Criminality is down, literacy and education levels are rising, and the economy as a whole, even if still semi-industrialized, remains robust. And the Internet is faster than in New York too. Yes, it’s a tiny country, but that should never be held against it.
In the context of the U.S. presidential elections, though, Latin America has been no more than a soundbite, and except for Mexico, remains completely absent from the candidates’ platforms. It’s is as if over 600 million potential allies don’t count.
It’s a mistake that the Obama administration is as guilty of as the Bush term that preceded. Whoever becomes the new American president will, like his or her predecessors, have to start a new continental dialogue from scratch. If they even bother to do it, that is.
In fact, judging by past efforts to establish cooperation ties, or worse, interfere with the region’s politics, in order to defend U.S. interests or just out of ideological paranoia, many South Americans are just fine with the way things are. See Mexico, War on Drugs, for reference. Or further in the past, Google Chile, Salvador Allende coup, Henry Kissinger, for education.
It shouldn’t be that way. The Allende template is still being tried on to this day, in different packages, and the results are never healthy. Look at Honduras, Venezuela, Mexico, and how U.S.-instigated instability has come back to haunt its own foreign policy.
Just like in the Middle East, heavy-handed interventionist has produced some of the most intractable and disastrous consequences, which have undermined diplomacy and tainted with suspicion even genuine, independent humanitarian efforts.
Back to the powerful local media-supported conservative wave that may still replace Brazil’s Rousseff with a strong-armed right-wing coalition, or finally doom Venezuela’s Maduro, and prevent Morales and Correa from governing, it should be all cause for alarm.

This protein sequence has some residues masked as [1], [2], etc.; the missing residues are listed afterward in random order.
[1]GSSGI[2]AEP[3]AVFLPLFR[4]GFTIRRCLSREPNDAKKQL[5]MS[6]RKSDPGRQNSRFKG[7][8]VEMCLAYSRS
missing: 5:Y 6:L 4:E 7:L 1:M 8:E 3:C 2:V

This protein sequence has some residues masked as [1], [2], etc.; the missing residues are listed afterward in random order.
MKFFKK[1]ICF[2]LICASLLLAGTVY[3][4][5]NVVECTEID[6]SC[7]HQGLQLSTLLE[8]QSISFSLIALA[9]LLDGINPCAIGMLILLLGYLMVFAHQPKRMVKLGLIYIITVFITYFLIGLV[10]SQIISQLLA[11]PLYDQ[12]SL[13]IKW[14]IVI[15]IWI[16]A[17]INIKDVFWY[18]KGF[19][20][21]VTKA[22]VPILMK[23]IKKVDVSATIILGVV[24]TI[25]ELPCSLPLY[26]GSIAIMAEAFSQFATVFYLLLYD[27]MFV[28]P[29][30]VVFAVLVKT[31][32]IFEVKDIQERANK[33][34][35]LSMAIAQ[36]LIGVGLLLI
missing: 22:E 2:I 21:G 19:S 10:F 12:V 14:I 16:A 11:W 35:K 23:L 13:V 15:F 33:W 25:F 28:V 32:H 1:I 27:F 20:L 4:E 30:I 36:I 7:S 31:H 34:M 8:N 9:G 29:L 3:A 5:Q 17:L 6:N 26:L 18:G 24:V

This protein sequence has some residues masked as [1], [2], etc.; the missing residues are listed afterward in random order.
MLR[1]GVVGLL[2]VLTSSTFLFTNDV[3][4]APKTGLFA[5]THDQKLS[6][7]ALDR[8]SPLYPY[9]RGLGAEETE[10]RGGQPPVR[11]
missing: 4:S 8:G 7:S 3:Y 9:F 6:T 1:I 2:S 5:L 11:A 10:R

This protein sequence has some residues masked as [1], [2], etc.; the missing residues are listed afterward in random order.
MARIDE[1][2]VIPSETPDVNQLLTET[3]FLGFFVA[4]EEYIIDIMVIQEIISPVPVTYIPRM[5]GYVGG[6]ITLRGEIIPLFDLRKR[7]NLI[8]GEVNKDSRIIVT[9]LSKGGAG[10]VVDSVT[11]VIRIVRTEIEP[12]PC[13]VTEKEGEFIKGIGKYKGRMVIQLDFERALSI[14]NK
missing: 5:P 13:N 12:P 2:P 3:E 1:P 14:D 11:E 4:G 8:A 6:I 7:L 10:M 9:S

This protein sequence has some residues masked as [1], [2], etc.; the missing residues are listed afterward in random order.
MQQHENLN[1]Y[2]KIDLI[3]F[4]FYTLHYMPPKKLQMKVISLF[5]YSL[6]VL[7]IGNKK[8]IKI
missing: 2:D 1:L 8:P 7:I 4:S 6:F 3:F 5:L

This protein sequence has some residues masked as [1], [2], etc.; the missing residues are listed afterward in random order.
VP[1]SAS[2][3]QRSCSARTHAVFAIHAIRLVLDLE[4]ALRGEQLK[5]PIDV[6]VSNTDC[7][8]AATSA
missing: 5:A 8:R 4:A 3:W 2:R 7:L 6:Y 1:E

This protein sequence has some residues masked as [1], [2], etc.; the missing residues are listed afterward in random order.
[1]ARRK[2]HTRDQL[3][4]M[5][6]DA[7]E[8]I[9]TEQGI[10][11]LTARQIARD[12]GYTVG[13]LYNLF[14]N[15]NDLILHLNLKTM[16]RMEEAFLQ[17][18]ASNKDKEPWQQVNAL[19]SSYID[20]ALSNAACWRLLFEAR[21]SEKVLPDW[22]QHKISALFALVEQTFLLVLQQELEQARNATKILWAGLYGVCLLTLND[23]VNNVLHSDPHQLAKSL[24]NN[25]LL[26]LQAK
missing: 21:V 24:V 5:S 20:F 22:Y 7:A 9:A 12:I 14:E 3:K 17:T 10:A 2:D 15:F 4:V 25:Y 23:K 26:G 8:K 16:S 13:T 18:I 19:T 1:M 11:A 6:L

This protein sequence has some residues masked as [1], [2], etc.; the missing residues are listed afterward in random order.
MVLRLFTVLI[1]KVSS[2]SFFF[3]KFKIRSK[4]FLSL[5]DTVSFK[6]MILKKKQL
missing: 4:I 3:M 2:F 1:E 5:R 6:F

The beginning of the 2000s saw many wars starting, serious economic crashes, worsening of Middle East and African violence and intolerance, and instability, or downright terror, in Europe. In Latin America, however, never a paradise, it was at least a period for growth.
Millions were lifted out of extreme poverty, and not due only to party-driven policies. Social tensions were reduced, and a potential new prosperity era could be envisioned. It actually offered a welcome counterbalance to the horror happening elsewhere.
Peruvians tired, or rather, terrified of a return of the persecutions, torture, and callous embezzlement represented by Fujimori, are eager to seize the possibility of electing a more progressive leader. And the whole continent could use the good news.
While the U.S. may miss yet another opportunity to play the good guy, Latin America can’t allow a step back when it used to be its ‘backyard,’ (as in the 2013 unfortunate but not out of context remark by Sec. of State John Kerry). For a change, voters in several countries realized that and chose candidates from the working class for president. And for a while, at least, it worked.
Perhaps that much needed moment of collective lucidity south of the Equator was not isolated, and the reaction to it may turn out to have short legs. Democracy strengthens when, instead of being handed over to its spoilers, it’s recast as the people’s defense.
Dreamers get discouraged by reality, as change never comes fast, and when it does, it may not last long enough. There are no easy answers, only uncomfortable questions to ask. But no political system is viable if it won’t include everyone. Have a great week. WC